Georgia financial adviser evading arrest since 2020 ordered to pay $12M to victims

A financial adviser who has been on the run for almost two years has been ordered to pay $12 million to his victims in three states.

The default judgment was recently entered in a federal Securities and Exchange Commission (SEC) lawsuit brought against Christopher W. Burns, 39, and his companies.

Those companies include Investus Advisers LLC, which did business as Dynamic Money, Investus Financial LLC and Peer Connect LLC.

Burns is also on the hook for a civil penalty of $652,629.

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However, it is unclear how much money Burns’ victims in Georgia, Florida and North Carolina will ever get.

According to the FBI, Burns is wanted for his alleged involvement in a mail fraud scheme in Georgia.

“It is alleged that Burns defrauded a number of victims out of hundreds of thousands of dollars. As part of his scheme, Burns allegedly falsely told victims that he was investing their money in a ‘peer to peer’ lending program in which loans were backed In reality, the collateral promised by Burns either did not exist at all or was worth substantially less than Burns represented,” the agency said.

Burns has not been seen since he left his home on Sept. 24, 2020. His last residence was in Berkeley Lake, Georgia.

That was one day before he was supposed to turn over documents related to his businesses to the SEC.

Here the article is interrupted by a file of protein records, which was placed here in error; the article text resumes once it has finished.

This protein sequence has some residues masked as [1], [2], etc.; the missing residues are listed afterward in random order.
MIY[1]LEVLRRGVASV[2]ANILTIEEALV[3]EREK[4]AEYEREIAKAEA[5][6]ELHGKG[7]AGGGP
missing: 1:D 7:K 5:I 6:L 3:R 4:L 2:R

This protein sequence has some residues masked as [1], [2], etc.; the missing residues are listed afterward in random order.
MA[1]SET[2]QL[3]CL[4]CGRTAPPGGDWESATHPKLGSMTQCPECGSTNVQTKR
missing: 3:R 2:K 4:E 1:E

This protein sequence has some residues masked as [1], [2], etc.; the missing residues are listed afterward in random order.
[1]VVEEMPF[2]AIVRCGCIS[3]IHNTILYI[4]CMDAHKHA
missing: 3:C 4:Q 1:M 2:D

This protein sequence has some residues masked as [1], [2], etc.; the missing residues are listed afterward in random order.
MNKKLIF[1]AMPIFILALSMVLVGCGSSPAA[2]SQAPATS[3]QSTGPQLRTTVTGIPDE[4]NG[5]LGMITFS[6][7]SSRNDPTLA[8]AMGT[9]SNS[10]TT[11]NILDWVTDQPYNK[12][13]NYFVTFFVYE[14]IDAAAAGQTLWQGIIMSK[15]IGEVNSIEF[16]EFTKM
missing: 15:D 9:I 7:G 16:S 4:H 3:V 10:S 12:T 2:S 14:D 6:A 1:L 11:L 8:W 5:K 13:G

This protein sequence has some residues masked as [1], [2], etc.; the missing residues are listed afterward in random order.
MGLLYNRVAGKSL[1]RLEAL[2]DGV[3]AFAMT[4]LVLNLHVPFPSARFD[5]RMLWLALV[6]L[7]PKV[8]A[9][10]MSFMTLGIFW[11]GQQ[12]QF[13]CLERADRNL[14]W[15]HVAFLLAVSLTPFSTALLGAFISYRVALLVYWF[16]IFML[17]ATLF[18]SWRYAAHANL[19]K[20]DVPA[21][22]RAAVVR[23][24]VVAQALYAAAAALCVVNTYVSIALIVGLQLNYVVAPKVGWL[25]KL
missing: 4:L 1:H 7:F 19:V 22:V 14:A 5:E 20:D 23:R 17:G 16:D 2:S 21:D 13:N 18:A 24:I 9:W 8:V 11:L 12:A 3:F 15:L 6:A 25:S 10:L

The vehicle he was driving was found abandoned in Dunwoody, Georgia.

After Burns was charged with mail fraud, a federal warrant was issued for Burns’ arrest on Oct. 23, 2020, in the US District Court in the Northern District of Georgia, Atlanta.

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There has been no action in that case since it was filed.

Federal court documents indicate there was some money in various bank accounts for his businesses that were frozen by a court order following his disappearance.

Burns’ ex-wife agreed to return $320,000 in funds he had transferred to her.

Most of the money Burns spent was to cover business expenses, repay investors earlier and finance his lifestyle to create the illusion that the investments he had sold were profitable.

Burns was well-known in the Atlanta metro area, hosting a weekly radio program called the Chris Burns Show. He also offered financial advice on TV.

However, the SEC’s suit said Burns sold fraudulent promissory notes to more than 90 investors for years.

He told investors that businesses would repay the principal, plus interest as high as 20% and that the investment had little-to-no risk because the loans were collateralized dollar for dollar by investment securities put up by the businesses.

The Atlanta Journal-Constitution, which reported on the lawsuit, said the SEC declined the request for comment.

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Burns has brown eyes and brown hair, stands at 6’2″ and weighs 240 pounds. He has a tattoo on his left forearm of three black triangles interlaced.

Those with any information on Burns’ whereabouts – or people who believe they were defrauded by Burns – should contact the FBI’s Atlanta Field Office at (770) 216-3000, their local FBI office or submit a tip online at tips.fbi.gov.

The Associated Press contributed to this report.

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